The final keynote on the Friday was by Jon Bowermaster; traveller and writer for National Geographic, who justifies his carbon footprint by giving talks on the damage done to the world by over-fishing and poisoning wildlife with plastic pollution.
(Can the carbon footprint of an international conference be justified? On reflection I think the answer is yes. It’s an opportunity to bring back stories from different perspectives which in turn help you to view your own work and institution with different eyes. The impetus for change rarely comes from within; it more often derives from experience of other ways of doing things. There is real value is stepping outside of your comfort zones; there is even more value in viewing your work through not just a national but a global perspective).
Bowermaster says everyone who travels should bring back a story. Well, this is mine. Vancouver is a new, clean city; on a clear day you can see the Rockies although it’s mostly rained this week and even the tops of the tallest skyscrapers have been shrouded in cloud. Vancouver is gearing up for the 2010 Olympics and understandably wants its city to be seen in the best possible light. On the surface that shouldn’t be too difficult with its glass skyscraper skyline and surrounding waters ringed with snow capped mountains. Vancouver has the most expensive real estate in the world. It also has a population that is homeless. There are beggars on every street corner; many amputees laid out on cold wet pavements, some in wheelchairs, all with an outstretched cup asking you so politely for your spare change. There’s currently a plan to make it compulsory to put the homeless into shelters; allegedly for protection from the cold but it’s being seen as a rouse to hide them for the Olympics. Either way Vancouver is not what it seems. While we’ve been in the warmth of a modern hotel presenting on the advantages of education outside on the streets is evidence of social and economic inequalities where education is irrelevant. There’s an advert for welfare food halls on Canadian tv which says you are only ever one paycheck away from destitution and that’s a sobering thought. Homelessness and poverty here in Vancouver is very much in evidence. In Britain people complain about the welfare state but you don’t see as many destitute people on the streets of Hull (or Lincoln) as you do here. While we debate the future of higher education it’s worth bearing in mind how fortunate a situation that is.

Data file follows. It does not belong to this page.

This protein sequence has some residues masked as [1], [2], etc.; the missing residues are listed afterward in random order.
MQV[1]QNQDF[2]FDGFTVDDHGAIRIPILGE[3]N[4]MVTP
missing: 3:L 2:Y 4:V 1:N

Finally – the quote of the week for me came from Chui Woo Kim from South Korea. Speaking on virtual interaction he tells us that the instructor may trigger sound effects (applause) to create a more joyful learning environment.
May we all aim to create a more joyful learning environment.